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New study maps the development of the 20 most common psychiatric disorders – Neuroscience News

Summary: 47% of patients with a mental health disorder receive a different diagnosis within the first ten years of the initial diagnosis.

Source: University of Copenhagen

“Let’s see how things go.”

So psychiatrists often say to themselves after a patient has been diagnosed with the first disorder – not because the diagnosis is not correct, but because psychiatrists know that psychiatric diagnoses tend to change over the years. .

In fact, 47% of psychiatric patients receive a different diagnosis within 10 years of receiving their first diagnosis.

This is the result of a new study mapping the diagnostic development of more than 180,000 psychiatric patients in Denmark.

One of the researchers behind the study is Anders Jørgensen, associate professor of clinical research in the Department of Clinical Medicine. He is not surprised by the results of the study.

“Mental disorders are dynamic. They change over a lifetime. Therefore, I am not surprised by the relatively large diagnostic development in these patients,” says Anders Jørgensen.

The study shows which development is likely and which is unlikely for the 20 most common mental diagnoses. The most uncertain, that is, those most likely to change, include diagnoses of acute psychosis, substance abuse, and depression.

The most certain, that is, those least likely to change, include diagnoses of functional disabilities, which are long-term physical disabilities without a physical cause, eating disorders, and disorders problems such as decreased interest in sex or erectile dysfunction without a physical cause.

The study is useful from the time a patient is diagnosed with their first disorder, as it allows physicians to see the diagnostic evolution over 10 years of other patients.

“Doctors who want to plan the right treatment and be able to tell patients what to expect need these numbers. Ultimately, we hope this can help improve treatment and ensure evidence-based follow-up. The more you know about the likely course of the disease, the better the treatment will be,” says Anders Jørgensen.

The study is limited to patients treated in the psychiatric healthcare system. This means that people who visit their GP and are referred to a psychologist are not included in the study.

“We only look at people who have been diagnosed in psychiatric hospitals and who usually experience more severe disease courses than those who make an appointment with their GP,” says Anders Jørgensen.

Depression is one of the most uncertain diagnoses

Of the three most common diagnoses analyzed in the study, patients diagnosed with a single episode of depression have the highest risk of being diagnosed with a new disorder within 10 years.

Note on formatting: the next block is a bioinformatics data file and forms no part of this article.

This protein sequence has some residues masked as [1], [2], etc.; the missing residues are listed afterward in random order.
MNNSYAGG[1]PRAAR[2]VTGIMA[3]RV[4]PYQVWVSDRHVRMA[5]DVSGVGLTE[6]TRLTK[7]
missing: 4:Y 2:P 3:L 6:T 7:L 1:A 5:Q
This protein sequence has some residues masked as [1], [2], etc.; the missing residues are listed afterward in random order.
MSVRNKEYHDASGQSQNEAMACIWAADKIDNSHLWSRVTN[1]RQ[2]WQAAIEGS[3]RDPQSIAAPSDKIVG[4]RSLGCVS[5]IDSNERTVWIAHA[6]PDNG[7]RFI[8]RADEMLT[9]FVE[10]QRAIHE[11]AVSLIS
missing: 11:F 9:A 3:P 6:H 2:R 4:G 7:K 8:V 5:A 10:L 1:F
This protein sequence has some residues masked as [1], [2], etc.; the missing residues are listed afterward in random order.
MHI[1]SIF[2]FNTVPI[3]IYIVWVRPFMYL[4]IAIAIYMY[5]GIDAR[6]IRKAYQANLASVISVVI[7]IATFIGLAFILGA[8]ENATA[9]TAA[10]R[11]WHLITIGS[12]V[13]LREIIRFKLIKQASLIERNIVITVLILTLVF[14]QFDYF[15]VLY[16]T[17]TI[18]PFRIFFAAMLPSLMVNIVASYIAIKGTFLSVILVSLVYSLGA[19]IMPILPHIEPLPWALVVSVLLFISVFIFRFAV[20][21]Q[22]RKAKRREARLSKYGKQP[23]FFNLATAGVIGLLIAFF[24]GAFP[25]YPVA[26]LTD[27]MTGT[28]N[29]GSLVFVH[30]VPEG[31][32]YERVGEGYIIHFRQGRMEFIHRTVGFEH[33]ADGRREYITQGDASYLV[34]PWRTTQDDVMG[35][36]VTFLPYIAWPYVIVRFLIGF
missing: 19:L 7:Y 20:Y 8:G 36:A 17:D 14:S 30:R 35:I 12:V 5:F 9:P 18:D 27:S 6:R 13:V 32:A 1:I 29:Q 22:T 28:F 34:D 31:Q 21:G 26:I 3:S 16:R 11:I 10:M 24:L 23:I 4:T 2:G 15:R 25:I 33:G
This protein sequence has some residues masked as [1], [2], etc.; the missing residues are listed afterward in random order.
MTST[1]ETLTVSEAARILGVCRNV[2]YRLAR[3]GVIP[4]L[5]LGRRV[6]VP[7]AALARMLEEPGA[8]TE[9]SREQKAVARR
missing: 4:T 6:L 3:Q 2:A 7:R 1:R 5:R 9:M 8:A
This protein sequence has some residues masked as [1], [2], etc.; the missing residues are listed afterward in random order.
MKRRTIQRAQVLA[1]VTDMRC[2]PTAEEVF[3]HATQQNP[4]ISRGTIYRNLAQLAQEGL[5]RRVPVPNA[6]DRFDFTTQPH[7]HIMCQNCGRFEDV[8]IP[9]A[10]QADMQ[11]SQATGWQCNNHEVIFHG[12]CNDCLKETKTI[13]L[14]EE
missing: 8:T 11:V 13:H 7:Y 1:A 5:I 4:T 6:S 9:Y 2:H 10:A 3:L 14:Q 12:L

“According to the study, patients with this diagnosis have a 60% chance of being diagnosed with a new disorder within 10 years,” says Associate Professor Terese Sara Høj Jørgensen of the Department of Public Health’s Section of Social Medicine.

But the numbers can be misleading. Since the majority (20%) of people diagnosed with a single episode of depression are subsequently diagnosed with periodic depressionwhich is the name of recurring depressions.

“It is not surprising that a single episode of depression can turn into recurring depressions,” says Anders Jørgensen.

This shows the outline of a head
The study shows which development is likely and which is unlikely for the 20 most common mental diagnoses. Image is in public domain

After periodic depression, personality disorders and stress reaction disorders are the diagnoses most likely to follow a diagnosis of depression. A stress reaction disorder occurs when a major incident such as a divorce or death causes the patient to develop a mental disorder resembling stress or depression.

Anders Jørgensen hopes the new data can help improve treatment for people with depression.

“Unlike patients experiencing their first psychosis, we currently have no uniform treatment option for patients experiencing their first depression. We could consider developing such an option, and our numbers may support the development of an effective treatment. says Anders Jørgensen.

What was the study about?

Using data from the Danish registry, the researchers identified psychiatric patients aged 18 or older diagnosed with one of the 20 most common mental disorders. This gave them a group of 184,949 individuals.

Researchers looked at how patients’ diagnoses have changed since the first diagnosis. They used what is called sequence analysis to analyze development.

Typical development for the three most common diagnoses analyzed in the study

The Depression: 60% of people diagnosed with a single depressive episode are diagnosed with a new disorder within 10 years. 20% develop periodic depression, 10% a stress disorder and 6% a personality disorder.

See also

This shows the dna

Addiction: 52% are diagnosed with a new disorder within 10 years. Eight percent develop a stress disorder, five percent personality disorder and five percent schizophrenia. The category includes all addiction diagnoses such as alcohol, opioids, cannabis, etc. Some forms of addiction are more uncertain than others.

Stress Reaction Disorder: 36% are diagnosed with a new disorder within 10 years. Eight percent develop a single depressive episode, seven percent a personality disorder, and six percent periodic depression.